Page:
Ninja Control Shell Racer
Time to turtle up - Leo has a bold and daring plan
The Ninja Control Shellraiser uses a wireless infrared remote control and is designed for indoor play. The remote may not control the Shellraiser outside, especially in strong sunlight. You must stay within 15-20 feet to control the Shellraiser accurately. Beyond 20 feet, the infrared signal may not reach the Shellraiser. The remote must be pointed directly at the receiver on the top front of the Shellraiser at all times. The remote signal can be blocked by Turtle figures you place on the Shellraiser, open hatch covers, or even furniture that comes between the remote and the Shellraiser. See box insert for additional Ninja Training Tips on using the Shell racer remote.
Infrared (IR) remote control systems operate using infrared light waves to transmit signals from a remote control to a device. Here's a basic breakdown of how they work:
Button Press: When a button is pressed on the remote control, it triggers a specific command to be sent to the device.
Signal Conversion: This command is converted into a specific binary code. Each button on the remote has its unique binary code.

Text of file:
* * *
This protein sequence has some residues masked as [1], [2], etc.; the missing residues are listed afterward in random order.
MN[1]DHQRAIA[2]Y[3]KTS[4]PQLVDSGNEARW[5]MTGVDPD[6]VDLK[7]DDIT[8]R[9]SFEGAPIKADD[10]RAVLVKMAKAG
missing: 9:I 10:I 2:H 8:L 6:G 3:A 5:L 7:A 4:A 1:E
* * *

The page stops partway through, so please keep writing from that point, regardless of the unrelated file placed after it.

Infrared LED: The remote control contains an infrared LED (Light Emitting Diode). The binary code is used to modulate the output from this LED, turning it on and off at a specific frequency. This rapid on-off pulsing creates a pattern that represents the binary code of the command.
Transmission: The modulated infrared light waves are emitted from the remote's LED and travel through the air.
Device's IR Receiver: The device (like a TV or stereo) has an infrared receiver, often a small, dark-colored bulb or window on the device's front. This receiver detects the incoming infrared light waves.
Decoding: Once the IR receiver captures the signal, the device decodes the binary pattern back into the command.
Execution: The device then executes the command, such as changing the channel or adjusting the volume.
IR remote control systems require a clear line of sight between the remote and the device's receiver because infrared signals cannot pass through walls or other solid objects. This is why you typically need to point the remote directly at the device for it to work.